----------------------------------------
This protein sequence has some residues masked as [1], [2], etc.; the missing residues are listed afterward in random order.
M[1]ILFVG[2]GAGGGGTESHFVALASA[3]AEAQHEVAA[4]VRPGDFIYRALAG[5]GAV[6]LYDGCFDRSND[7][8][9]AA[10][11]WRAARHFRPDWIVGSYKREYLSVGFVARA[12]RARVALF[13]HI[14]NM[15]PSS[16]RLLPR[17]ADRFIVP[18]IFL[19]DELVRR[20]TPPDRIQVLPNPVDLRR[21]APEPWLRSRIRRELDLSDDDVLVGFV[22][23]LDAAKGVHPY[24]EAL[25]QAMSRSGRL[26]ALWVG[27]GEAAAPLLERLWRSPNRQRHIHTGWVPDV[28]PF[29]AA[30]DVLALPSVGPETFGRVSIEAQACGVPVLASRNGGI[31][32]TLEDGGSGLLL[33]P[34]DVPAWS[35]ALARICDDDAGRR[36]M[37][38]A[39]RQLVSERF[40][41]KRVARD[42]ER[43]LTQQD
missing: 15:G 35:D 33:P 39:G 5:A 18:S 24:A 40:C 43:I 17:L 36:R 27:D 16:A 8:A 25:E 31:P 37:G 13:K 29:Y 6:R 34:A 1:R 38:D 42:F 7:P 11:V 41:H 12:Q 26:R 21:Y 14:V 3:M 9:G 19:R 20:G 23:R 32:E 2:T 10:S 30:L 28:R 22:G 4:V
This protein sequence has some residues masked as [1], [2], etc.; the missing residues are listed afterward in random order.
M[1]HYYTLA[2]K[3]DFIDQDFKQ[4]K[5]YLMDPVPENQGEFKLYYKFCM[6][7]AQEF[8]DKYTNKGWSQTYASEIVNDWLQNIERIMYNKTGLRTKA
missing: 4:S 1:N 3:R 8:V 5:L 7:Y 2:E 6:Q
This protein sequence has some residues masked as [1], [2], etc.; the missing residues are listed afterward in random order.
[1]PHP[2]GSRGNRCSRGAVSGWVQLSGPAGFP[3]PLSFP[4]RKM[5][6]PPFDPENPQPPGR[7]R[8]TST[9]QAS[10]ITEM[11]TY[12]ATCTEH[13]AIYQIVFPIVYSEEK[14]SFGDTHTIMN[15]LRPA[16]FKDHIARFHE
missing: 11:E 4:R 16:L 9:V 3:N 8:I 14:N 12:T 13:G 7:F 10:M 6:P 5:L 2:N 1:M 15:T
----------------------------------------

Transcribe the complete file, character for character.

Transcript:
This protein sequence has some residues masked as [1], [2], etc.; the missing residues are listed afterward in random order.
M[1]ILFVG[2]GAGGGGTESHFVALASA[3]AEAQHEVAA[4]VRPGDFIYRALAG[5]GAV[6]LYDGCFDRSND[7][8][9]AA[10][11]WRAARHFRPDWIVGSYKREYLSVGFVARA[12]RARVALF[13]HI[14]NM[15]PSS[16]RLLPR[17]ADRFIVP[18]IFL[19]DELVRR[20]TPPDRIQVLPNPVDLRR[21]APEPWLRSRIRRELDLSDDDVLVGFV[22][23]LDAAKGVHPY[24]EAL[25]QAMSRSGRL[26]ALWVG[27]GEAAAPLLERLWRSPNRQRHIHTGWVPDV[28]PF[29]AA[30]DVLALPSVGPETFGRVSIEAQACGVPVLASRNGGI[31][32]TLEDGGSGLLL[33]P[34]DVPAWS[35]ALARICDDDAGRR[36]M[37][38]A[39]RQLVSERF[40][41]KRVARD[42]ER[43]LTQQD
missing: 15:G 35:D 33:P 39:G 5:A 18:S 24:A 40:C 43:I 17:L 36:R 27:D 16:A 8:A 25:E 31:P 37:G 13:K 29:Y 6:R 34:A 1:R 38:D 42:F 7:P 11:V 41:H 12:Q 26:R 21:Y 14:V 3:M 9:G 19:R 20:G 23:R 32:E 2:T 10:S 30:L 28:R 22:G 4:V
This protein sequence has some residues masked as [1], [2], etc.; the missing residues are listed afterward in random order.
M[1]HYYTLA[2]K[3]DFIDQDFKQ[4]K[5]YLMDPVPENQGEFKLYYKFCM[6][7]AQEF[8]DKYTNKGWSQTYASEIVNDWLQNIERIMYNKTGLRTKA
missing: 4:S 1:N 3:R 8:V 5:L 7:Y 2:E 6:Q
This protein sequence has some residues masked as [1], [2], etc.; the missing residues are listed afterward in random order.
[1]PHP[2]GSRGNRCSRGAVSGWVQLSGPAGFP[3]PLSFP[4]RKM[5][6]PPFDPENPQPPGR[7]R[8]TST[9]QAS[10]ITEM[11]TY[12]ATCTEH[13]AIYQIVFPIVYSEEK[14]SFGDTHTIMN[15]LRPA[16]FKDHIARFHE
missing: 11:E 4:R 16:L 9:V 3:N 8:I 14:N 12:T 13:G 7:F 10:M 6:P 5:L 2:N 1:M 15:T